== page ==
Lots of young people want to live in Berlin, because it's big and liberal and there's so much going on, meaning there's a good supply for young driven people. Berlin doesn't have much financial industry to compete with tech for the smart ones. And because of Berlin's history, the centers of Germany's large tech companies are elsewhere.

But I don't think Berlin stands out from other metropolitan areas nearly as much as Silicon Valley does. There are a lot of technology start-ups in and around Munich, a center of medical tech a bit north of there, and the gaming industry is centered in Hamburg.

No comments yet? Well. I find it difficult to put into words how awesome the weekend was. (Sometimes things really do live up to the hype.) 80+ extremely friendly, open and curious people got together to talk about almost everything. The amount of topics covered was super surprising as was the style. I didn't notice any status posing :-). Besides the interesting lectures (a big wave to all the effective altruists) and the impromptu talking we got to excercise social stuff and talk to/play with very nice plushies. I still need some time to process everything, but it was awesome and I look forward to the next (or any similar) event.

My deep thanks to the organizers for creating this amazing event!

The atmosphere was incredibly warm and welcoming.

I met many awesome people and had fun and stimulating conversations. If there is anything I regret, it is not connecting to even more of the participants.

I enjoyed all of the talks. Val's keynote was truly inspiring: he is a great speaker.

Kaj's group debugging workshop was a novelty for me, definitely something to try again in the future.

Looking forward to doing this again next year!


Were you doing this hugs stuff that was mentioned in the thread about the last one? I wasn't there, but I wonder what is the point, this kind of sentimental, emotional stuff. Does this kind of emotional closeness help the exchange of ideas and information? I would think it is the opposite that helps it: being very impersonal, on surname terms and so on. I mean emotional closeness could faciliate exchange of the "X is really cool, just because I have good feelings about X" type, and you probably don't want it, you probably want exchange of the "X is really useful, because evidence" type and I would think some "coldness" helps more there. Or where did the idea come from? Was the opposite idea (distance, formality,surname terms etc.) tested previously?

However on a meta level I approve of tags, as they are Tell Culture and if they very idea of hugs and emotional closeness comes up at all, tell-culture is probably the only non-awkward way to handle it.

Rationality isn't about being a straw vulcan.

If you want to make progress on issues that matter, you need to deal with emotions. In an environment of distance, people won't be open about their deepest issues.

Building relationships between the participants is also an important goal. They allow people to create projects together. Having meet in person makes it easier to communicate via email afterwards.

It's also simply fun.

Were you doing this hugs stuff that was mentioned in the thread about the last one?

There were both "hugs accepted" and "no hugs" stickers to put on our badges (and of course the option to use neither). A substantial proportion displayed the former, and I may have been the only one to use the latter.

Does this kind of emotional closeness help the exchange of ideas and information? I would think it is the opposite that helps it: being very impersonal, on surname terms and so on.

That's a false opposition. These are two independent dimensions. At the academic conferences I go to, btw, people address each other on first-name terms on the briefest acquaintance, and I can't see that reverting to the surnames and titles of a past age would be an improvement.

Different communities assemble for different purposes. This was a "community weekend", not an academic conference. Ilya Shpitser can call it a cuddle pile; I would describe it as a rationality convention: like an SF convention, but about rationality. A lot of what the rationality community is about is working on one's own rationality, epistemic and instrumental. That involves practical work, not just exchanging ideas and information and listening to insight porn.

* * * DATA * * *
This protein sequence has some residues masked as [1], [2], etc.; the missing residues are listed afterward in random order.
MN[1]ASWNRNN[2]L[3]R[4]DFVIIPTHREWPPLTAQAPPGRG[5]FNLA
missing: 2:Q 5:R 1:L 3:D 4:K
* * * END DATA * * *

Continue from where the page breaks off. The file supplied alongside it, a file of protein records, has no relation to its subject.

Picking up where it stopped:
Serious technical and non-technical talks were given; there were also two afternoon-long sessions, one on working on debugging oneself, with practical exercises in groups, and one on "relating games". The latter is a specific thing that you can google. (None of the hits that I explored go into concrete detail, but I recognise the sort of thing that it is.) I went to the beginning of the debugging session, but dropped out after Kaj Sotala's introductory talk, only because I was finding the room stiflingly hot and decided I couldn't usefully function there any further. I didn't go to the relating games, mainly because I feared that everyone else might think I was out of place there, being well over twice the median age. I have done things of that general sort before, and in a group of more mixed ages would be inclined to participate. (This observation about ages is not a criticism of LWCW or the rationality community.)

Christian and Richard already addressed your concerns well. Yes, this was a community event, not a conference. We wanted people to find friends and create (deep) connections - you don't get that nearly as much with intellectual conversations.

We're not rational agents, but sophisticated apes, more or less. Most people have social needs for security, closeness, empathy, sharing emotions and so on. We were trying to address that by introducing the relating games and a space for relaxing and cuddling, while (hopefully) not pressuring anyone to participate. It seems that overall we succeeded at this.

Yes, we had "free hugs" and "no hugs" tags available. The "free hugs" ones were way more popular. I think having neither meant "normal social conventions apply, i.e. ask".

Yes it helps a lot. You listen much more closely to someone you feel to be your friend, and hugs are very good at creating that feeling.


In the 2014 there was a report of partner acrobatics.

It's super beautiful and it looks really fun and connecting. Just wondering if someone can share some tips for learning? A friend tipped me off about some events hosted by a juggling club near where I live, and I'm going to pester a few friends to learn with me with the videos here.

Any competiting advice?

[This comment is no longer endorsed by its author]Reply

New to LessWrong?